Song describing the wonders of the telegraph with a few fanciful ideas about what it might do.
Similar to the cheap press of today these poorly printed books and broadsides catered for popular tastes, being sold by chapmen in the country and booksellers in the town. Usually sold for no more than a penny, the production of these little books and broadsides were extremely profitable for most printers. Sold in bulk the material required little proof-reading, was widely plagiarised, and badly printed.
Newcastle was the second largest producer of chapbooks in the country at the time of this book's publication. 'Songs of the Tyne' were a short series of chapbooks printed by, J. Ross of the Royal Arcade. This book forms no.1 of the 'Songs of the Tyne' series and references to the building of the High Level Bridge dates the book's publication to no earlier than 1846. A number of the songs however, can be dated to the early nineteenth century, some such as 'The pitman's courtship' appearing as early as 1816.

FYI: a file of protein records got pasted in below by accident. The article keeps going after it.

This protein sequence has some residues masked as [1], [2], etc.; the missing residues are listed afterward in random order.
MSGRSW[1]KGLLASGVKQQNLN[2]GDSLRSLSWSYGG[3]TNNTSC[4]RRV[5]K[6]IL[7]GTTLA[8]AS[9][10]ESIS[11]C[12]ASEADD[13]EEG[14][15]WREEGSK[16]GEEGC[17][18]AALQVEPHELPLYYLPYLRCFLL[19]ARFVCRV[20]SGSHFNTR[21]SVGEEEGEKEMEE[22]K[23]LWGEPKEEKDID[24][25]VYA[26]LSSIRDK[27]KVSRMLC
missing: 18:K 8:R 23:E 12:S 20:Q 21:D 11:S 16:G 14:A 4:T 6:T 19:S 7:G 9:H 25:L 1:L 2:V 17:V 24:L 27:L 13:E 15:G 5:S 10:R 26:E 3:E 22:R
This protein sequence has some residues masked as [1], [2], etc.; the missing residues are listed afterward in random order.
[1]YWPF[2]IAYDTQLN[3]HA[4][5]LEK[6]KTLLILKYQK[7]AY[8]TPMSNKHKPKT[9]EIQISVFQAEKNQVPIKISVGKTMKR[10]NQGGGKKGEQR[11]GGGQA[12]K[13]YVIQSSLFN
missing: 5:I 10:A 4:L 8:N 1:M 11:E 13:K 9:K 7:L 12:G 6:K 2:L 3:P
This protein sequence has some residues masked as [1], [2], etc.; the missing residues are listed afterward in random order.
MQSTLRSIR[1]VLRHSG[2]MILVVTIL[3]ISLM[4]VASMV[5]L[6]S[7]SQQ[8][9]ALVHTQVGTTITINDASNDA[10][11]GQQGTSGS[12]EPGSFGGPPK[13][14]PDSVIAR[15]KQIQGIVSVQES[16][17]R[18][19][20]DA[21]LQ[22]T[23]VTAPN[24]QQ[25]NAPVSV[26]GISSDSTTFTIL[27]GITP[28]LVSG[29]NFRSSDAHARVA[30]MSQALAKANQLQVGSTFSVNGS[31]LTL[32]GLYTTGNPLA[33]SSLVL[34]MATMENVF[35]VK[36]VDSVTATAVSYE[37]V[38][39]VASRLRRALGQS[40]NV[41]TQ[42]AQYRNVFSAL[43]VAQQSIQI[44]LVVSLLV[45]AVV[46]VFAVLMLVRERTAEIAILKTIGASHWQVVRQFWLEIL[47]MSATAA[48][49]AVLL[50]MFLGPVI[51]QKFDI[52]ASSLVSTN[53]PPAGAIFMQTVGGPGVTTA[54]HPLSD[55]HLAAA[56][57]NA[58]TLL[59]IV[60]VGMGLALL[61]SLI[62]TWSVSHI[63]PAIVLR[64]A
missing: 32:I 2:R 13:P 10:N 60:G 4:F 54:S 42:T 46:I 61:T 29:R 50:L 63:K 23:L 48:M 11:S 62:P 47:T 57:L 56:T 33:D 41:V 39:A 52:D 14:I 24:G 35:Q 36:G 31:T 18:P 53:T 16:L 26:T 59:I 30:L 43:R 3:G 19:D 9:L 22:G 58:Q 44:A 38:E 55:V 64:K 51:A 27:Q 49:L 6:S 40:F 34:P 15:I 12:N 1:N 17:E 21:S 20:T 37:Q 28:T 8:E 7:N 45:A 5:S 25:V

The book contains some of the region's best known traditional songs. From 'Cappy; or, the pitman's dog' to 'Canny Newcassel', the book has offerings from well known Tyneside composers such as William Mitford and would have been extremely popular among the local population.